The arena was heaving on the second day (we hadn’t managed to get there at all on the first day due to a family drama), and the sounds were heavy, which is just how we like it. However, some of the earlier bands seemed rather too heavy for our taste, but we soldiered on, parking ourselves in a suitable spot in order to swivel between both stages. Sam quickly located the whereabouts of the bar, and we settled down to rock and roll to the likes of Chas & Dave (strange choice), The Winery Dogs (Mike Portnoy’s new band), Slayer, Anthrax, Deftones, and Iron Maiden. Looking at the programme I noticed that Mike Portnoy’s band had (tactfully or by chance?) been given a different day to Dream Theater’s.
There’s something odd about sitting in the rain at a festival; it’s not right. Somebody up above must have heard me, because the rain then started to only come down intermittently instead of persistently. We were brave enough to take off our wet weather gear after The Winery Dogs had finished their set, only to have to put it on again in time to watch Slayer. In the end I left it off altogether and hoped for the best. The rain did clear up eventually, but the day had nearly ended by then.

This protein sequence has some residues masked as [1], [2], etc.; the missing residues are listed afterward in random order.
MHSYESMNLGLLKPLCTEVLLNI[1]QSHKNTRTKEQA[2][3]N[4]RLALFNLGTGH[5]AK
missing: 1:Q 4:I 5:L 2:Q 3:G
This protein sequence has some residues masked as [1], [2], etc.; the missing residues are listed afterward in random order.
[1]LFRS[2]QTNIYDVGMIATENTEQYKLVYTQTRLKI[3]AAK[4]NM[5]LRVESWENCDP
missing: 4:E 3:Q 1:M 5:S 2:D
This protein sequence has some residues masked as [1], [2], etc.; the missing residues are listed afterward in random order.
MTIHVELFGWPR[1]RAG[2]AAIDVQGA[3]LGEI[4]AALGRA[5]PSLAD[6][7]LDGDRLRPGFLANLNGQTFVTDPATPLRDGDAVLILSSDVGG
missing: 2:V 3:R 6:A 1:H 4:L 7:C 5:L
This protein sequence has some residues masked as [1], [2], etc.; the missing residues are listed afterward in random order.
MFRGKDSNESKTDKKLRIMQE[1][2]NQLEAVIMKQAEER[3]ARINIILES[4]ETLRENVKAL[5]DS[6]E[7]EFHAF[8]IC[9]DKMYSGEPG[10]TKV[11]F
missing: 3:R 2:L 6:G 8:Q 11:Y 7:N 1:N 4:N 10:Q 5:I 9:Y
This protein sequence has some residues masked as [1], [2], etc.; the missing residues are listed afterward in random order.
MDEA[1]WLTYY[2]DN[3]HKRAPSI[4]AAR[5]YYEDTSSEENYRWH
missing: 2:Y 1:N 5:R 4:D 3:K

This delightful little boy kept us entertained just as much as Slayer did!
The third day started off wet again, and my heart sank at the thought of wearing my trendy plastic trousers all day. However, by the time we arrived the sun was broiling and straining to burn through the clouds. Sam dropped me off near the entrance to the campsite to save my legs, which were complaining from walking up and down unfamiliar hills and dips. I passed a ‘dead’ body laid out prostrate by the gate that leads out of the car park through to the campsite, which retched intermittently and made terrible groaning noises. A small pile of vomit lay close to his right ear, and I wondered whether to tell Sam to turn him onto his side as he walked through to meet me after parking the car. Sam assured me he was conscious enough though, and when we passed the spot on returning to the car the ‘body’ had obviously recovered and had staggered away.